June is a tough month to fish on all fronts. The weather can be less than kind, it is mostly cold and we are between concentrations of fish. Being ever-optimistic, there is always something you can glean from the lean times.
The slowing of currents off our coastlines will trigger the annual humpback whale migration and with the whales come the winter species. Cobia and kingfish will shadow these giants of the sea and it is always worth having a rod set up with a stickbait or a metal for a quick cast around the back of these beasts, which can often lead to good hook-ups. Keep in mind there is a 100m no-approach zone around the whales.
Many anglers believe that winter is the slow fishing period and the fish go dormant and hibernate for the winter months. That could not be further from the truth! I will agree that the smaller fish and the food all disappear, but the monster Murray cod switch right on!
The mighty Clarence River is finally cleaning up after the ridiculous amount of rain we received in March. Some of the fishing we experienced around that time was incredible, with flathead, bream and mulloway caught down our end after having been washed down. Mud crab numbers were also very good.
Winter is finally here and although the weather is getting colder, the fishing certainly isn’t. The trout fishing this month alone will be nothing short of amazing. There should also be a bit of native action going on as well as plenty of redfin action.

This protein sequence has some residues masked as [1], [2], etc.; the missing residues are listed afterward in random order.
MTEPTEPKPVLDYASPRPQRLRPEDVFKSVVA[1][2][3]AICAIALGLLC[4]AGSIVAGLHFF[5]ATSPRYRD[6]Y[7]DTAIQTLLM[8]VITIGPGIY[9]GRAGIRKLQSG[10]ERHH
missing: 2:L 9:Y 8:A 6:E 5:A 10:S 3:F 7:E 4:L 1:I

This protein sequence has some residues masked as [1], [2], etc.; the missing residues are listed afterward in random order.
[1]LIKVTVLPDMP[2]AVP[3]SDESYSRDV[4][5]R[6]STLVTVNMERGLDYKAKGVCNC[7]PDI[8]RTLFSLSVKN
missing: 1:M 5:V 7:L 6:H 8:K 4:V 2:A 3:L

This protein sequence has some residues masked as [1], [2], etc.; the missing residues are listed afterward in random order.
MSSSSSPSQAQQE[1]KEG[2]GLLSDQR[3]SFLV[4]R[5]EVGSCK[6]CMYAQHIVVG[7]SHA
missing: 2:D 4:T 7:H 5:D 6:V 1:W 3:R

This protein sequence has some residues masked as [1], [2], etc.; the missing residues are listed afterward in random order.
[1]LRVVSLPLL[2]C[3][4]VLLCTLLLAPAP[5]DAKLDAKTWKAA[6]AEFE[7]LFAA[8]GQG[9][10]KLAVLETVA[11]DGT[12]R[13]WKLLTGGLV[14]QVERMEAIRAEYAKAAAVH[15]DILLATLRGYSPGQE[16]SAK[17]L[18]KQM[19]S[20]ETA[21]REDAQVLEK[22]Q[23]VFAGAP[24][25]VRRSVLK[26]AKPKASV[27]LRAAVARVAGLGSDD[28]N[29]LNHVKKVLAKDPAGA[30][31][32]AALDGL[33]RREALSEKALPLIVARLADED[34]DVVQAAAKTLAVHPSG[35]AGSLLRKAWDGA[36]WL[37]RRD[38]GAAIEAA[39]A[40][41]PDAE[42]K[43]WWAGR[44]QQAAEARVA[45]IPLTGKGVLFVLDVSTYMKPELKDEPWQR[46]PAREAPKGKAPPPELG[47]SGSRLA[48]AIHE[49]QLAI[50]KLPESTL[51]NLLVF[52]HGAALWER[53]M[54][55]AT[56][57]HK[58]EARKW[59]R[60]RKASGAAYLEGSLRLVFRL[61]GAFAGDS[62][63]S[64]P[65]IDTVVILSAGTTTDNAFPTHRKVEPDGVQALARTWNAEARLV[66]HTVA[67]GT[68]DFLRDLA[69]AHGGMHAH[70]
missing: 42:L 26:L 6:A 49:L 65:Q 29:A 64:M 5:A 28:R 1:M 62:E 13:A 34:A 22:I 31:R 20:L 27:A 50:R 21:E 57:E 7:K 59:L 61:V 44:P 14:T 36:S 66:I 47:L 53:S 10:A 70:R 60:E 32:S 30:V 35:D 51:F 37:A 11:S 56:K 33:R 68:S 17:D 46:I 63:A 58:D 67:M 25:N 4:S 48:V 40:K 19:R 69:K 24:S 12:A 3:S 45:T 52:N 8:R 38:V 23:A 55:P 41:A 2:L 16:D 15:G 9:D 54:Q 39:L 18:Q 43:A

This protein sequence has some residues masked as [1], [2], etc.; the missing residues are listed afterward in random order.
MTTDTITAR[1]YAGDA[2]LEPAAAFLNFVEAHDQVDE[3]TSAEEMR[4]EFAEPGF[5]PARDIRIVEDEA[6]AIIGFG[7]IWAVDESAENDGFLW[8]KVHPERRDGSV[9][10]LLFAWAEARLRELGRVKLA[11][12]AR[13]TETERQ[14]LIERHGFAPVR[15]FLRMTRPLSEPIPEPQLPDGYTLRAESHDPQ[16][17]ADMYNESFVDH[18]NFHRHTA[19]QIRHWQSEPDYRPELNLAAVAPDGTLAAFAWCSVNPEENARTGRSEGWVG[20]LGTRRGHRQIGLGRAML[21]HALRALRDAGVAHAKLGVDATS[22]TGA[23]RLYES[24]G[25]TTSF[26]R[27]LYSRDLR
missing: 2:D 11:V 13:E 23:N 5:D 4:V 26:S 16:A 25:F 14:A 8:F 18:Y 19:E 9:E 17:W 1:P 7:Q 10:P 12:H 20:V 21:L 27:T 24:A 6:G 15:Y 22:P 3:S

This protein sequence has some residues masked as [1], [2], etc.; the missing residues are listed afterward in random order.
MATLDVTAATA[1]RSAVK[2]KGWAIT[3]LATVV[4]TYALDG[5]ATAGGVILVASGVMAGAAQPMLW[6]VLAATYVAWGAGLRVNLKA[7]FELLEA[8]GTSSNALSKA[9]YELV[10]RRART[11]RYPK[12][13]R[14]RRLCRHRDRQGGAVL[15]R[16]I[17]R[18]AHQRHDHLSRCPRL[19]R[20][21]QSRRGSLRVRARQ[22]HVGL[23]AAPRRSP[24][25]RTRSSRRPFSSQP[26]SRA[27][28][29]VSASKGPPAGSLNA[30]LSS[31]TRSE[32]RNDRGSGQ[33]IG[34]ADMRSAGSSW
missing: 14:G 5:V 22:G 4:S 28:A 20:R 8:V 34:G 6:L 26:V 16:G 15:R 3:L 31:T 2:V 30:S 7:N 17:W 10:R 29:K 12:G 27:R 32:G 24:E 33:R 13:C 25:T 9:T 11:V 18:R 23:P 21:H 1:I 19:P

With all the unpredictable weather we’ve had, it’s been hard to find days to get out and have a fish. I don’t know if it’s just me but I think the weather pattern is going troppo – one week it’s great, the next it pours rain, then it gets windy and stormy. Sometimes this can all happen in one day! Still, all is not lost because some fish love this sort of change.
Cold morning winds and the water temperature dropping don’t sound very inviting, but for fishers it means that things are about to heat up (hungry fish-wise).
The autumn weather was very mild and this winter will probably hit overnight, reminding you that you are on the far South Coast. There has been no shortage of visitors in the area, with plenty of caravans travelling along the coast taking advantage of the great weather, and fishing is one of the things on the agenda.
We’ve had excellent weather over the past month with little to no rain here in Mallacoota. The rain has been to the north and to the south of us, but here on the corner it has been missing us no matter where it comes from.